Contractors' Questions: Is not using consecutive invoice numbers risky?
Contractor’s Question: I’m contracting for a firm a few days a month to get experience in a field I might launch a 'Plan B' in. Like the other temporary workers I’ve spoken to, I’ve been asked NOT to put or use consecutive invoice numbers.
As many of the workers have just this one client, perhaps the firm is worried that we may appear to be its employees? Whatever its motivation, I don’t want to be in trouble with the authorities for making my invoice numbers non-consecutive. Please advise.
Expert’s Answer: Well something certainly seems amiss with this client; we suspect that their request relates to what HMRC calls ‘disguised employment.’
HMRC identifies disguised employment as, ‘the avoidance of tax and National Insurance Contributions (NICs) through the use of intermediaries, such as Personal Service Companies or partnerships, in circumstances where an individual worker would otherwise –
- For tax purposes, be regarded as an employee of the client; and
- For NICs purposes, be regarded as employed in employed earner’s employment by the client.’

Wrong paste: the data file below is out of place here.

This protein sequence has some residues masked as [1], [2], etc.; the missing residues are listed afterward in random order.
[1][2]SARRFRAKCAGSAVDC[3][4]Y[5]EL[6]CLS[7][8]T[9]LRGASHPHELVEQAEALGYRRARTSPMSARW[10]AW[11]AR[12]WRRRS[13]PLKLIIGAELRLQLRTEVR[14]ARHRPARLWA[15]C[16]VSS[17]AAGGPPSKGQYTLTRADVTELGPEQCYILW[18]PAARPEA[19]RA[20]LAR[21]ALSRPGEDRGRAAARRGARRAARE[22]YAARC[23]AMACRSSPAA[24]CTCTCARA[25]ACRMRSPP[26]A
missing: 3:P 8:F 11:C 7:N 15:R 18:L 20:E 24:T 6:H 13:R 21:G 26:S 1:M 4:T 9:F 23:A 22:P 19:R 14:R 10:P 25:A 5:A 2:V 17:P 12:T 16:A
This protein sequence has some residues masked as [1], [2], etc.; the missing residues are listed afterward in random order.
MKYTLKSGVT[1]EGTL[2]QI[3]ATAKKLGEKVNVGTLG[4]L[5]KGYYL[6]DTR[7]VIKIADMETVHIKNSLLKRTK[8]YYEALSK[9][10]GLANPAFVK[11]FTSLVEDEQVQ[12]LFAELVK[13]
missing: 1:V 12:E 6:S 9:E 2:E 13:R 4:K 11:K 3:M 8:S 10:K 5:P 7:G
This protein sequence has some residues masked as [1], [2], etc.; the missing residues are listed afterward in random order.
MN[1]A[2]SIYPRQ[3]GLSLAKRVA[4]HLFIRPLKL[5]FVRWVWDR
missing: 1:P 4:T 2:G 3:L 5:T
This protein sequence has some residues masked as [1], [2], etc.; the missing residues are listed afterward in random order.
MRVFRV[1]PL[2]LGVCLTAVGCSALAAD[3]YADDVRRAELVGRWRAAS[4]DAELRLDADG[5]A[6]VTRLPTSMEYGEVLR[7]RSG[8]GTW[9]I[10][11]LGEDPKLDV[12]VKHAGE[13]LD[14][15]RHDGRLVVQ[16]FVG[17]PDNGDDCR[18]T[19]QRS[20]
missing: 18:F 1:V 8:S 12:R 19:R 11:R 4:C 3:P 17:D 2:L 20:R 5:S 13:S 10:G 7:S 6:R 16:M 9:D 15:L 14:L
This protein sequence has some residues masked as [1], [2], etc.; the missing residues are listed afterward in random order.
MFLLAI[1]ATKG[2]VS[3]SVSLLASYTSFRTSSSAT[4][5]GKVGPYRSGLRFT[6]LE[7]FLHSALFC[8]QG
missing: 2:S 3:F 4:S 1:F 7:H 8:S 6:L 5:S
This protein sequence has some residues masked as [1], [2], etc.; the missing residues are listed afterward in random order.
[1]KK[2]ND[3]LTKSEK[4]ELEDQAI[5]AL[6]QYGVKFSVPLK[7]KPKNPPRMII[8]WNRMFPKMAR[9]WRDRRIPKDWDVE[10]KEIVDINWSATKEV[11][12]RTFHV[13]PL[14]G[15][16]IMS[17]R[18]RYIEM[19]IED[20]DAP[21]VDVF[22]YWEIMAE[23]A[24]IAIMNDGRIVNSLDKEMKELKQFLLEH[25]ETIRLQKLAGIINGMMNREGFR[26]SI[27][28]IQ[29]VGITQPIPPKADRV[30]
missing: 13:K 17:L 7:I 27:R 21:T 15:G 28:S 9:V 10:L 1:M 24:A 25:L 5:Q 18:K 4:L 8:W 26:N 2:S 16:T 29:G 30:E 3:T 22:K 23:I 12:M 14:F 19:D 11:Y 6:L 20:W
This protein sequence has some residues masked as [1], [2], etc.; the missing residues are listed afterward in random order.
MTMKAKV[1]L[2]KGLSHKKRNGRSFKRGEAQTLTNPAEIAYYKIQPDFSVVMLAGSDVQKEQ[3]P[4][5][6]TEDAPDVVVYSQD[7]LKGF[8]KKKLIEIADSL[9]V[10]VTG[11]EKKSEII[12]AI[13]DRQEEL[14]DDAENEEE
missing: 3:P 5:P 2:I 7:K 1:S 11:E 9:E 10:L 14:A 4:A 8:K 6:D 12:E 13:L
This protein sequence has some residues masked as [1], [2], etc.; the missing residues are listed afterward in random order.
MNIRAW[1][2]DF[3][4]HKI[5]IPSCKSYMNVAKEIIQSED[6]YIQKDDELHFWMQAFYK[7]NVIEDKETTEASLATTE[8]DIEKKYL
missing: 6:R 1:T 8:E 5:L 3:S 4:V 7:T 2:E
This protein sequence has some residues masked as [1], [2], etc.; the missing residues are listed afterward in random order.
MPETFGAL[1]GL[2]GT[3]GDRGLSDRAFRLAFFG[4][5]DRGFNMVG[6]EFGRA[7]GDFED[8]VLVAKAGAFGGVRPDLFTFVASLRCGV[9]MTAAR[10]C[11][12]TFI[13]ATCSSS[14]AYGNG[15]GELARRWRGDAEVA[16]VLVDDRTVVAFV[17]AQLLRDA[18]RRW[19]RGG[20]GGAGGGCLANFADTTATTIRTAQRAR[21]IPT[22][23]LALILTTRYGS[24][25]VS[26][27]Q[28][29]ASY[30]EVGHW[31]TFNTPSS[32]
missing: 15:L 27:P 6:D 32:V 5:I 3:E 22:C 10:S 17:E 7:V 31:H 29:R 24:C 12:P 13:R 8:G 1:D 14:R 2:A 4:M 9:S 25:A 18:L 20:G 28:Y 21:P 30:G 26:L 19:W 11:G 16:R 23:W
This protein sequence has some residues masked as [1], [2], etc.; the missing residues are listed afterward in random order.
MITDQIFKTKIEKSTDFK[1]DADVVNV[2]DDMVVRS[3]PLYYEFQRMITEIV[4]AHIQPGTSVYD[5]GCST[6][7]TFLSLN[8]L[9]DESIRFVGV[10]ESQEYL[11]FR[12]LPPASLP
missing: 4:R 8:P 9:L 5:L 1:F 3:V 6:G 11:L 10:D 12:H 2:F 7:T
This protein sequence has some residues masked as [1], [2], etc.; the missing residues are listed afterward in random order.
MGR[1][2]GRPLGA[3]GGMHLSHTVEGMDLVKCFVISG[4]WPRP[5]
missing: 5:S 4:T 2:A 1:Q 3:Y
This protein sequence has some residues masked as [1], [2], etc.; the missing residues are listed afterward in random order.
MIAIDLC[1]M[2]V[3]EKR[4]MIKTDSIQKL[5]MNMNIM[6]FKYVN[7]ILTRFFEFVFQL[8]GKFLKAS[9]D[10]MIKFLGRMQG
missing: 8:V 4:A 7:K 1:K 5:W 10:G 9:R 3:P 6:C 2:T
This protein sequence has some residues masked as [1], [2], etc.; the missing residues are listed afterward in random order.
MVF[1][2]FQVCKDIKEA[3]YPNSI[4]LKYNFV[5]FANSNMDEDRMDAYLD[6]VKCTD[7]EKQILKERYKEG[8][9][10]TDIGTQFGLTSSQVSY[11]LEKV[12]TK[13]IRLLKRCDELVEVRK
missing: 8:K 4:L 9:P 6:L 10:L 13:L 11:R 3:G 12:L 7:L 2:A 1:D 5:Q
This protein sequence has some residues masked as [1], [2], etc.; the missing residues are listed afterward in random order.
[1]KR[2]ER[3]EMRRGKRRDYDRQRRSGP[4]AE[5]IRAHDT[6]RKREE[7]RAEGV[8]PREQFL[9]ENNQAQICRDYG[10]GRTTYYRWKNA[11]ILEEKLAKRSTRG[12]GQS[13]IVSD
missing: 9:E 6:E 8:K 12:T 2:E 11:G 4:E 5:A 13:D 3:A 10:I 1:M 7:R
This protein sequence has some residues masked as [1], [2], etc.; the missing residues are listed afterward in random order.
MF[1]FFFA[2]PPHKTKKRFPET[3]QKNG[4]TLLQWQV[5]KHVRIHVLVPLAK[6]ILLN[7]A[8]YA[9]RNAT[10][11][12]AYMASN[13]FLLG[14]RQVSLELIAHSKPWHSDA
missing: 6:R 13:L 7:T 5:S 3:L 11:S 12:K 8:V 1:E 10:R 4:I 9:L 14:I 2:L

This is when a contractor, freelancer or other “temporary” employee fills a permanent role but invoices the company directly and thus both the client and supplier avoid paying the National Insurance and Income Tax an employee would pay. This legislation is often referred to as IR35 and its interpretation is something of a complex web of issues best handled by employment specialists. What concerns us, as credit managers, is your client’s request for non-sequential invoicing.
If IR35 is the concern then presumably your client believes that if your invoices are no longer sequential this will put them outside of the scope of the legislation. Unfortunately not only is this view too simplistic, but it will also impact on you and any other freelancer or contractor supplying services.
The good news from a credit control perspective is that if you are not VAT registered then invoice numbers do not necessarily need to be sequential, the government's own guidance on invoicing states that non-VAT invoices must have “a unique identification number”. This does not have to be sequential, so provided each invoice carries this “unique identifier” you can satisfy the client’s requirement and keep your own accounts tidy, although you may want to speak to your accountant prior to making the change as our accountant, who advises our business, points out that you “must be able to easily identify the source of all income”.
The difficulty will be if you or any other contract supplier is VAT registered, as it is a requirement of VAT registration that your invoices must be sequential. There is no getting around this and even spoilt or mistakenly raised invoices must be kept to keep the sequence intact. If you are concerned by your client's request we recommend you speak to the client and find out exactly what the reason is for their odd policy of not numbering invoices consecutively.
The expert was Adam Home, a manger at invoice recovery specialists Safe Collections.